WOW. This is EPIC detective work. You boys deserve some sort of reward or recognition from the club for this. I mean, this is BIG NEWS. I was under the impression that the club never actually called themselves “Dial Square” but that they were referred to as such after the match in order to clarify who the speaker was referring to.
    It seems you have put that misconception to bed. Moreover, the date and scoreline were also correct.
    BRAVO Gentlemen. Truly incomparable work. You NEED to send this information to the Arsenal Historian ASAP. God willing, your work will be given the recognition it so thoroughly deserves.

  • Gord

    Congratulations!

  • @N5_1BU

    Excellent work chaps. Really excellent.

    Must admit that I’d always been incredibly dubious about us ever really being called Dial Square but it’s nice to know for sure one way or the other.

  • It’s taken over 20 years of searching to find this. Imagine how I felt when I found it!

  • Andy,

    As I was at Colindale with you, and at the very moment was struggling to get the printer to work, I thought you were quite restrained when you showed me the paper.

  • Matt Clarke

    Congratulations guys.
    It’s fitting to have the first game of such a great club properly documented at last.
    I am anticipating you uncovering more details about Eastern Wanderers in due course.

  • Matt Clarke

    …and forgive my impertinence, for I guess that you guys know this, but I feel the need to present it just in case:

    Wikipedia, on The Wanderers states,

    “In keeping with its name, the club never had a home stadium of its own but played at various locations in London and the surrounding area”,

    so it seems likely the Eastern Wanderers also,
    a) had no fixed ground (explaining, perhaps, why Millwall was selected as a venue) and
    b) were perhaps an offshoot of the famous Wanderers who, reportedly ‘folded’ sometime between 1884 and 1887?

    I also note that there is a present-day Eastern Wanderers Cricket Club playing “in and around Croydon”. (http://ewcc.play-cricket.com/home/home.asp)

  • Mark, I was excited in the way that only an Englishman could be excited. There was no way I was going to interrupt a man going about his work and create an awkward situation.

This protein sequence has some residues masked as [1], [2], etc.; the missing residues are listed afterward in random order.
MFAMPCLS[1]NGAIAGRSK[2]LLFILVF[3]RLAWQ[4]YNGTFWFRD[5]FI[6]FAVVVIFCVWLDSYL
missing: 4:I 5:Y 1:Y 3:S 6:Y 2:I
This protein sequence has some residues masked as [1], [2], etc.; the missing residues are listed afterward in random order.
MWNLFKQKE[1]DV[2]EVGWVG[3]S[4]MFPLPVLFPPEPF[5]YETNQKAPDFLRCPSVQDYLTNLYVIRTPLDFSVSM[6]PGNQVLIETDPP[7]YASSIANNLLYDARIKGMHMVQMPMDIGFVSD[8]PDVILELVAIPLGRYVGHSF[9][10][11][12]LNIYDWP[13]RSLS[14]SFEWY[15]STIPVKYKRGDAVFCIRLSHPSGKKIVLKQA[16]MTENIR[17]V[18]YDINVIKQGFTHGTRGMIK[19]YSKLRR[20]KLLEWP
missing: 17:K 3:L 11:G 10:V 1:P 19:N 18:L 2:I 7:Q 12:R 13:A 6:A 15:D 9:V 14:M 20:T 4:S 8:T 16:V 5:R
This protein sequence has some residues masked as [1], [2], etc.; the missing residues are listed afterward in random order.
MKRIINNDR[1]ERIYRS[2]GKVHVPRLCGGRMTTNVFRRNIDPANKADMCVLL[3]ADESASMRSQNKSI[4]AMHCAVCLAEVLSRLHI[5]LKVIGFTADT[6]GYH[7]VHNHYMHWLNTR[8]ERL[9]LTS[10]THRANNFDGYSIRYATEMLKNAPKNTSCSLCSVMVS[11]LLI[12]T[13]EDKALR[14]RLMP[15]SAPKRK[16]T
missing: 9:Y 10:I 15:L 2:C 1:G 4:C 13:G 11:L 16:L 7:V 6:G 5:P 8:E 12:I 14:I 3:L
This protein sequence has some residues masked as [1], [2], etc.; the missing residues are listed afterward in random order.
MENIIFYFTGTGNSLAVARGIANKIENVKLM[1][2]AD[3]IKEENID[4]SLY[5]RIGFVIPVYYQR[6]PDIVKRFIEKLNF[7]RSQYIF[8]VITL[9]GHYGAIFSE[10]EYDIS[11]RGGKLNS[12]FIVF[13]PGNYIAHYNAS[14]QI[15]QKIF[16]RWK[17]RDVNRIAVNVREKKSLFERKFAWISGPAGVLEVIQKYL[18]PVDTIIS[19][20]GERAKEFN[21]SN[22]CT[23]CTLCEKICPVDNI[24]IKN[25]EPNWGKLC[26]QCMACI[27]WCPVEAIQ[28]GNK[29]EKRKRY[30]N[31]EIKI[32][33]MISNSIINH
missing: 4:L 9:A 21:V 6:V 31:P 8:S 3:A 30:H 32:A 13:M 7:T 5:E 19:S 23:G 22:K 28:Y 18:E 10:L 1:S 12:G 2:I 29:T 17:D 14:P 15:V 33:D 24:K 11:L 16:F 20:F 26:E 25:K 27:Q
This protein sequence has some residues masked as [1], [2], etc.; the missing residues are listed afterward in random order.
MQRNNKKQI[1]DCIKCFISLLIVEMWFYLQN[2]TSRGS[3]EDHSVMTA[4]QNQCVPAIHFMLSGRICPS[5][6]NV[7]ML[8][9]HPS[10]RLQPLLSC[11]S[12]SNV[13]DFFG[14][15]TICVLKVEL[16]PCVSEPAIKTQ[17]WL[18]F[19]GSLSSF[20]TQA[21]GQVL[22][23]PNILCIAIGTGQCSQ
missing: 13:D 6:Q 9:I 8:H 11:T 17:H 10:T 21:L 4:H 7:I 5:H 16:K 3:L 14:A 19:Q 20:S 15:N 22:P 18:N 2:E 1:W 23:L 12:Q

• mark andrews

    Matt,

    a) Have a look at the 4th extract above on 14 November 1886 , that will answer your query about the ground.
    b) We have gone with the theory of them being named after a local pub, as that is the most likely given the address of the secretary.

    Andy,

    A fittingly English response for St Georges Day.

  • Matt Clarke

    Mark,
    Thanks for the reply.
    I do wish that I had done my research and read the rest (that following my post) of the previous article on the same subject.
    I must say, now, that the several posts there (regarding the railway company) do make good sense and I look forward to you documenting it all 🙂
    Please do, also, let us know what the Club makes of all this. I agree with the first post that this is so important to the club that they ought to give you guys some sort of recognition.
    Thanks from me in the meantime.

  • Derek Paget

    So maybe this first game was played on the Mudchute, where playing fields still exist [Millwall/Cubitt Town]?
    Or is this too speculative for you dedicated researchers?!

  • Derek

    We’re open to suggestions on this.

    We have an 1885 map of the Isle of Dogs which shows Millwall on the West and Cubitt Town on the East. Eastern Wanderers’ secretary lived in Marsh Street which is over to the West so I’m more inclined to think it is over that way.

    I’ll have a look at the map and see what was on Mudchute (what a lovely name for a place!) back then.

    We are certainly going to do some more research into this as we want to complete the picture.

  • Matt

    I doubt that Eastern Wanderers were connected to The Wanderers. The Wanderers was made up of ex-public schoolboys. They would have been very out of place on the Isle of Dogs in the late 19th century!

    But keep throwing stuff into the mix. Sometimes it is something like that which triggers a bit of lateral thinking.

  • Derek,

    From Watkins account, which is the only report of the match available, it is apparent that the game was played near a pub and the field they played on was backed on to by house backyards on at least 2 sides. He is quite specific saying they played at Millwall, not the Isle of Dogs generically.